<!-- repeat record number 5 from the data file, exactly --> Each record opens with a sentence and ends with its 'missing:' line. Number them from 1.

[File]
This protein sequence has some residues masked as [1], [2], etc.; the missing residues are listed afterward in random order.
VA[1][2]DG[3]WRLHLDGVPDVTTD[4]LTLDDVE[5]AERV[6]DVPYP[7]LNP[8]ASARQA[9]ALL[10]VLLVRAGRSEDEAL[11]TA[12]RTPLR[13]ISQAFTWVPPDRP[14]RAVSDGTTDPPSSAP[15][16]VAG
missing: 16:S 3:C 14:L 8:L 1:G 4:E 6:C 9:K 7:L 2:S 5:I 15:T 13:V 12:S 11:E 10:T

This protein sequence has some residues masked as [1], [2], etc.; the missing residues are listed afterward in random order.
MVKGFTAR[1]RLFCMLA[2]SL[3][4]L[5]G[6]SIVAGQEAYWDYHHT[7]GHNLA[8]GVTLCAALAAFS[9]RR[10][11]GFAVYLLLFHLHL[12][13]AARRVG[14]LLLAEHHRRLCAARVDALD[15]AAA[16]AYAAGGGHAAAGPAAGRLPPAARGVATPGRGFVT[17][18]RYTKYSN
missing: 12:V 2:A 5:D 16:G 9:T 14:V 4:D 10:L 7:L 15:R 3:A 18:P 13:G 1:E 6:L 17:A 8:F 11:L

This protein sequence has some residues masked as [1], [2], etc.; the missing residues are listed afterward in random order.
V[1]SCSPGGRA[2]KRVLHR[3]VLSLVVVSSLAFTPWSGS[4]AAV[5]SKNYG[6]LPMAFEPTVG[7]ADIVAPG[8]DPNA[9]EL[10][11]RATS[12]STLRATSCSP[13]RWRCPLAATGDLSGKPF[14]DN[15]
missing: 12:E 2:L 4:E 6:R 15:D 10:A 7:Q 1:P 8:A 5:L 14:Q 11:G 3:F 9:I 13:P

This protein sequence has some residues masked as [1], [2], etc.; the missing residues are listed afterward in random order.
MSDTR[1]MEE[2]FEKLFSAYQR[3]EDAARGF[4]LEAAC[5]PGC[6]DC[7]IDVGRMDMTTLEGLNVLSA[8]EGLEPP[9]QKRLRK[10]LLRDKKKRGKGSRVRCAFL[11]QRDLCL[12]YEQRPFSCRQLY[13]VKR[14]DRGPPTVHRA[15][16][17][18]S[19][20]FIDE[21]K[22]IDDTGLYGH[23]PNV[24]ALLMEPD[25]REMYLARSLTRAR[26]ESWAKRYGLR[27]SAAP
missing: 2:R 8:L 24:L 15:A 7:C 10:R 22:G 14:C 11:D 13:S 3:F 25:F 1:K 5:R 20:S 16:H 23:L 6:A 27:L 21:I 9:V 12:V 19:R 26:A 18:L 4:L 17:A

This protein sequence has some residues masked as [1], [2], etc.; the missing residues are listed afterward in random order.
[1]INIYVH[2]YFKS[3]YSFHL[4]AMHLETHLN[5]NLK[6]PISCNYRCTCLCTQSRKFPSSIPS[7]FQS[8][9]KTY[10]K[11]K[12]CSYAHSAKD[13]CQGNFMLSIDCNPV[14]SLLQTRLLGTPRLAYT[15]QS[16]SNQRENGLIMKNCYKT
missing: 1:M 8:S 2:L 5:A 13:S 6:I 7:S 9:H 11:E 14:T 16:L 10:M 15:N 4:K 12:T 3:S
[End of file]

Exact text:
This protein sequence has some residues masked as [1], [2], etc.; the missing residues are listed afterward in random order.
[1]INIYVH[2]YFKS[3]YSFHL[4]AMHLETHLN[5]NLK[6]PISCNYRCTCLCTQSRKFPSSIPS[7]FQS[8][9]KTY[10]K[11]K[12]CSYAHSAKD[13]CQGNFMLSIDCNPV[14]SLLQTRLLGTPRLAYT[15]QS[16]SNQRENGLIMKNCYKT
missing: 1:M 8:S 2:L 5:A 13:S 6:I 7:S 9:H 11:E 14:T 16:L 10:M 15:N 4:K 12:T 3:S